View Full Version : Taking early lead is crucial...
December-29th-2005, 10:10 AM
In both the Dallas and Giants game we got the early lead. This allowed us to run our balanced attack.
My question is, if another team gets lucky and puts us down like 14-0 early (hey even the Colts got down like 17-0 in one game this season), do we have the gameplan and character to overcome the deficit and win?
The one time we have been down big early this year was against the Giants and we totally imploded (remember the fumble of the kickoff to start the second half?).
So anyway, that's my question for the posters. If we get down by two touchdowns early, can we still get it done in your opinion?
December-29th-2005, 10:18 AM
great topic again smartman!!! i think we were down 14 in the first quarter the offense would not change as much, but most of the passing will come out of the shotgun.. however, if the skins are down 14 in the 4th, i cant see them making a comeback, unless 2 deep shots to moss works again.
December-29th-2005, 10:21 AM
I think we have the character to come from behind but it would be tough. Your thread title says it all, Philthy if allowed to hang in will give us a fight like they did the Gnats. I just don't see Gibbs allowing this game to be close, he's going for the throat early and often, or at least I hope he does.
:eaglesuck :dallasuck :gaintsuck
December-29th-2005, 10:38 AM
Regarding "killer instinct".
A lack thereof was the reason IMHO that we lost the close games we did. You could literally see and feel the team curl up in a ball and start trying to kill the clock with a 7 point lead and 15 minutes left to play. Contrast this to the Colts, for instance, that can have a 14 point lead with 5 minutes to play and they are still throwing bombs and trying to score.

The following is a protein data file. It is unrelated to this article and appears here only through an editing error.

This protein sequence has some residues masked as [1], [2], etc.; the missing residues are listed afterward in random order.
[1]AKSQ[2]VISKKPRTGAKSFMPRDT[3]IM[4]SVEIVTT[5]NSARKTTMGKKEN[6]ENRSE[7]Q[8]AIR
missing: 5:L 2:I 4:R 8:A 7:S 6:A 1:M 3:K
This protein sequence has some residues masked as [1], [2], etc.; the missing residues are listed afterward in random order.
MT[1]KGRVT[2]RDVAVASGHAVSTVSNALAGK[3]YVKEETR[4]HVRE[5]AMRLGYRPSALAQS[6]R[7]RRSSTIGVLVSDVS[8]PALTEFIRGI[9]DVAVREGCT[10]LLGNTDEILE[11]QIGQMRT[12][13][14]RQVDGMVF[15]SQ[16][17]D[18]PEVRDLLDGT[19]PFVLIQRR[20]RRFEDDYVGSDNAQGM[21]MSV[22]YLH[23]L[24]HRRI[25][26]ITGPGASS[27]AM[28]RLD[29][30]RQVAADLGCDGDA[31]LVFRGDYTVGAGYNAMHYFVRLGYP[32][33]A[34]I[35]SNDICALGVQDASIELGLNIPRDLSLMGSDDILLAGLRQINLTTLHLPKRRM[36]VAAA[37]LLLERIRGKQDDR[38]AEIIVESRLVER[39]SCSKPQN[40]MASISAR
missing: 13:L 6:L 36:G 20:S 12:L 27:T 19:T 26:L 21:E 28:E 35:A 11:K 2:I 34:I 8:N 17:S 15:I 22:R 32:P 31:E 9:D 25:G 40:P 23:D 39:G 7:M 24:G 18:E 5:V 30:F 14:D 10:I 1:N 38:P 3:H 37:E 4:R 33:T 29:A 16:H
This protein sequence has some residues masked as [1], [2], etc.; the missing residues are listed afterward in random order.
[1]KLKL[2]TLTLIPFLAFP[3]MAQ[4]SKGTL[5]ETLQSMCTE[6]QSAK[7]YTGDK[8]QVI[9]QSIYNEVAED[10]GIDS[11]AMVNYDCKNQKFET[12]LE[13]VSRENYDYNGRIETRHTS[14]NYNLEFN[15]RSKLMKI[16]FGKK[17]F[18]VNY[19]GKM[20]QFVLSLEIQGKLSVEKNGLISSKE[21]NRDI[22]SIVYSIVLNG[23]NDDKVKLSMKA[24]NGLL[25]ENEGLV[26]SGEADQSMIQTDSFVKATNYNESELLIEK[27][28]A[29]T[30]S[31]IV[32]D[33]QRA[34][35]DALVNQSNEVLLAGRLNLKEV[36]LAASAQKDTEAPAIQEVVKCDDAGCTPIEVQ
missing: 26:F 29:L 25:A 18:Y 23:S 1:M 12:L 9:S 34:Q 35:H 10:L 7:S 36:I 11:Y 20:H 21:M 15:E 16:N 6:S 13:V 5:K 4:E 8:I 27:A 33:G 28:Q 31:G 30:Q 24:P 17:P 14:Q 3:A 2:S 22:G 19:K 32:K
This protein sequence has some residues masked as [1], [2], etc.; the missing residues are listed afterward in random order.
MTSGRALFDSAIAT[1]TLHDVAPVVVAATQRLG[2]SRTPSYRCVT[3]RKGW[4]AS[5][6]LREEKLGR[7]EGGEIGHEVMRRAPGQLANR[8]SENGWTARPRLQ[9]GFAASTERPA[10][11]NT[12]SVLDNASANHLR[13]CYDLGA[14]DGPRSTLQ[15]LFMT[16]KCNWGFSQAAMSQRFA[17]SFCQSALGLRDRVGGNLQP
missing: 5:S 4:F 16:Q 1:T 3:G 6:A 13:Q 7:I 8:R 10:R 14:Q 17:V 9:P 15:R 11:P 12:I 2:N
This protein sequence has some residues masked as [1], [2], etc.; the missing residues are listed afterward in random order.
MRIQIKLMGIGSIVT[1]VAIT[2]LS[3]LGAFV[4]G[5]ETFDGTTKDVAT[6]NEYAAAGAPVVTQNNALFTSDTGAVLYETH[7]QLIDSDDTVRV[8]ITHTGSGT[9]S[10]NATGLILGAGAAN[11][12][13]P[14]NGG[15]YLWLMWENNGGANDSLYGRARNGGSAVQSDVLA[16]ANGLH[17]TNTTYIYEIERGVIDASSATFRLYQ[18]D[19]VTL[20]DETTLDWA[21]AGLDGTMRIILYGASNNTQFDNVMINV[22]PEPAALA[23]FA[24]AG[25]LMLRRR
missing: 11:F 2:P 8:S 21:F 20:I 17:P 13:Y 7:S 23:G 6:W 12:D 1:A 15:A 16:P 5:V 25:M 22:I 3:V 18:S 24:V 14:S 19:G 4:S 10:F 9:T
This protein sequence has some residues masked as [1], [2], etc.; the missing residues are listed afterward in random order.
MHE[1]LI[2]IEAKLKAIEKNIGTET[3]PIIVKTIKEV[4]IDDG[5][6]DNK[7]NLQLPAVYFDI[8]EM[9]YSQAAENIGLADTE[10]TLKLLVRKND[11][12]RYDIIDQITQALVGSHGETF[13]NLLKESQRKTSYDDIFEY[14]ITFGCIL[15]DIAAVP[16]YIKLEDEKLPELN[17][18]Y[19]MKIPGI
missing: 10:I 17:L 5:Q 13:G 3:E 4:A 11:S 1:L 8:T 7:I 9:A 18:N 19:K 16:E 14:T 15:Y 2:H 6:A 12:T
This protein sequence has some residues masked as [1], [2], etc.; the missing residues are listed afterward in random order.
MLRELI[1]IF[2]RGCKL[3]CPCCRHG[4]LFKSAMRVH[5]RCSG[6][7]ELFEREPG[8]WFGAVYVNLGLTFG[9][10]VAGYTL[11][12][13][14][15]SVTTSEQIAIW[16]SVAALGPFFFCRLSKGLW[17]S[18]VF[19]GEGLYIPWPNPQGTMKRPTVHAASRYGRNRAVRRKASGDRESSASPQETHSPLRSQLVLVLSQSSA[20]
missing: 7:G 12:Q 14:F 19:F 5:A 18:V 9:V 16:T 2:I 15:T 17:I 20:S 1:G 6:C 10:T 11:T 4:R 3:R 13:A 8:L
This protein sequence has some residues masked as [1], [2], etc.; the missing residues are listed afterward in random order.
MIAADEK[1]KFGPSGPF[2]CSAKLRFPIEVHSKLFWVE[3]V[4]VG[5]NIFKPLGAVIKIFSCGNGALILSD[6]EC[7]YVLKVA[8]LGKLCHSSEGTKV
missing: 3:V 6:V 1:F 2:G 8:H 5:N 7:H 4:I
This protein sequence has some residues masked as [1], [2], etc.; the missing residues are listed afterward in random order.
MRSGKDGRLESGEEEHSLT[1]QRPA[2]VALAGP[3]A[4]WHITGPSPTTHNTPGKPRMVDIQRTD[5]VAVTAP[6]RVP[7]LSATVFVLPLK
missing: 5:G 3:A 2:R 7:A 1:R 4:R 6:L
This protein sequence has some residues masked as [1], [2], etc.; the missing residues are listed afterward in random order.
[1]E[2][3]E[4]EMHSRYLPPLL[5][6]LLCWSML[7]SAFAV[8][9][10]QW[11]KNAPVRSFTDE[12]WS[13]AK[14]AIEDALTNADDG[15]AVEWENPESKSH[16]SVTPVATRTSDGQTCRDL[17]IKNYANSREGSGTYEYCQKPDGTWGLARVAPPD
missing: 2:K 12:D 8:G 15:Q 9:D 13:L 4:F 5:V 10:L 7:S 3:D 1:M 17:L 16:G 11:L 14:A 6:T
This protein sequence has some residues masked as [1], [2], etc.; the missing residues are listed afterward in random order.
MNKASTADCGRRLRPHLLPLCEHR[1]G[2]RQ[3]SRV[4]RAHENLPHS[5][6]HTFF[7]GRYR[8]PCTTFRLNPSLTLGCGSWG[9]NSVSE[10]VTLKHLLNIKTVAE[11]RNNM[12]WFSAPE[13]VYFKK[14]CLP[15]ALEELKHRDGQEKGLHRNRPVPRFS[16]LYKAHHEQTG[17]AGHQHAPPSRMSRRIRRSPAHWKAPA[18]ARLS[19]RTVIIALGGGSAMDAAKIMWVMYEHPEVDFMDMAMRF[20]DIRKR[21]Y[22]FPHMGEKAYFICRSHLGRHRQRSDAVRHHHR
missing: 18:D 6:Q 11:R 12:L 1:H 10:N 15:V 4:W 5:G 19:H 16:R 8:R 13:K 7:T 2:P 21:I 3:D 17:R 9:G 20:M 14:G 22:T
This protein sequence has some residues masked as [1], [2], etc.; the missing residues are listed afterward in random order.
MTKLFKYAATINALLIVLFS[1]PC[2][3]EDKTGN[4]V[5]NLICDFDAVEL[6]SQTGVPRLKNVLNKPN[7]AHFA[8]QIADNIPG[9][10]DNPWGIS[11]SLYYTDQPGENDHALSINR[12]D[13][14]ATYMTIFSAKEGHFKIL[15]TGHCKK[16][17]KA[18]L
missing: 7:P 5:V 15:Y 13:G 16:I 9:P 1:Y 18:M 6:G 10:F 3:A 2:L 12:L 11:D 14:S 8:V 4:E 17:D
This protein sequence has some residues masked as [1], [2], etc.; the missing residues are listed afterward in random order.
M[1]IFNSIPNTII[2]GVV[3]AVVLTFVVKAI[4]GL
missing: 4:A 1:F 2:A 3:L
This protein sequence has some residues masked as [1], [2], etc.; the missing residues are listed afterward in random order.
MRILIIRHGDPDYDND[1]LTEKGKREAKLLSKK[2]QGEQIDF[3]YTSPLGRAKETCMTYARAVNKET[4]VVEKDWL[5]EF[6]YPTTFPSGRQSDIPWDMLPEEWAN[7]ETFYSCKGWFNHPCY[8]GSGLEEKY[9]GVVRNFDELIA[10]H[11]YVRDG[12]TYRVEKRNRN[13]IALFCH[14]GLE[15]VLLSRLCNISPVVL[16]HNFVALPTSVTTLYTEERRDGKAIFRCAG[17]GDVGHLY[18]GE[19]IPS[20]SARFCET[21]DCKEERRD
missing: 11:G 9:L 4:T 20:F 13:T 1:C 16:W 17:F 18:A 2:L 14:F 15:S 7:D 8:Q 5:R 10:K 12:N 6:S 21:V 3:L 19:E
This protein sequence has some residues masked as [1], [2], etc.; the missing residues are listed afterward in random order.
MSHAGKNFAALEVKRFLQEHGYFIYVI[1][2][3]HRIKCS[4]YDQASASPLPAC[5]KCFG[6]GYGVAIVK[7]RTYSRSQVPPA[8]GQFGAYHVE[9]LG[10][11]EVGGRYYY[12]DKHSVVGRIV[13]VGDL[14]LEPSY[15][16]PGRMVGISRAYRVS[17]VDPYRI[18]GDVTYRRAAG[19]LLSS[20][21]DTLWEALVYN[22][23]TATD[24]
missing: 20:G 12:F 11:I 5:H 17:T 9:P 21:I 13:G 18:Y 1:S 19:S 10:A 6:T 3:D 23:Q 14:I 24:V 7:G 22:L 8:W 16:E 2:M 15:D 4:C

Lately, we seem to be doing a better job of this, although the play calling does seem to still pull back a bit when we have a lead late (are we calling more aggressive plays or are we just performing better on the same conservative plays?). Maybe it is because Walt Harris isn't playing 15 yards off the receiver anymore when it is 3rd and 8 in the 4th quarter (it hurts to laugh at how dumb that was).
Anyway, it has occured to me that Joe Gibbs tendency to not want to crush the necks of his opponents when they are down may have something to do with his religious beliefs. He may feel a bit guilty for humiliating an opponent and 'running up the score'. I was raised a very strict Baptist and I can actually imagine him feeling this way. However, Tony Dungy is also quite religious and he doesn't see it that way apparently.
I am not saying that this is the cause, I am saying it 'might' have something to do with it. Nevertheless, I think Joe has seen the light and realized that running up the score isn't a bad thing and can save you from unexpected surprises.
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